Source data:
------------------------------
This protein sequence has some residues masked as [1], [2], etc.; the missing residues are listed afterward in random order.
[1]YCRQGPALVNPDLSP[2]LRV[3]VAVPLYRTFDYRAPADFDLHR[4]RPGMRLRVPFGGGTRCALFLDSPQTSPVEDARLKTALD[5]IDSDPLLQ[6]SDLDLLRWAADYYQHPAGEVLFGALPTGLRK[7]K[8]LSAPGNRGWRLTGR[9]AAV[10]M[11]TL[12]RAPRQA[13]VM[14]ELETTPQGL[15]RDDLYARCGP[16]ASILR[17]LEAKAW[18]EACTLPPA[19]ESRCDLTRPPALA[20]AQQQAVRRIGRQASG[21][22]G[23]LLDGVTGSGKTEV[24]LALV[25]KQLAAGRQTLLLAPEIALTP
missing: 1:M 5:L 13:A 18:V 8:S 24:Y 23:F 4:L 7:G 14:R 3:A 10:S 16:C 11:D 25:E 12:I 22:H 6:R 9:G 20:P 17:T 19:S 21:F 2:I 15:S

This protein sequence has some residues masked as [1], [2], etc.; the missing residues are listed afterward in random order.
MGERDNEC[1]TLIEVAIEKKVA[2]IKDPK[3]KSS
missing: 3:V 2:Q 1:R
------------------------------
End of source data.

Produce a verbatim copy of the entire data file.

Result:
This protein sequence has some residues masked as [1], [2], etc.; the missing residues are listed afterward in random order.
[1]YCRQGPALVNPDLSP[2]LRV[3]VAVPLYRTFDYRAPADFDLHR[4]RPGMRLRVPFGGGTRCALFLDSPQTSPVEDARLKTALD[5]IDSDPLLQ[6]SDLDLLRWAADYYQHPAGEVLFGALPTGLRK[7]K[8]LSAPGNRGWRLTGR[9]AAV[10]M[11]TL[12]RAPRQA[13]VM[14]ELETTPQGL[15]RDDLYARCGP[16]ASILR[17]LEAKAW[18]EACTLPPA[19]ESRCDLTRPPALA[20]AQQQAVRRIGRQASG[21][22]G[23]LLDGVTGSGKTEV[24]LALV[25]KQLAAGRQTLLLAPEIALTP
missing: 1:M 5:L 13:A 18:V 8:S 24:Y 23:F 4:L 7:G 14:R 3:A 10:S 16:C 11:D 25:E 12:I 22:H 6:R 9:G 20:P 17:T 19:S 21:F 2:I 15:S

This protein sequence has some residues masked as [1], [2], etc.; the missing residues are listed afterward in random order.
MGERDNEC[1]TLIEVAIEKKVA[2]IKDPK[3]KSS
missing: 3:V 2:Q 1:R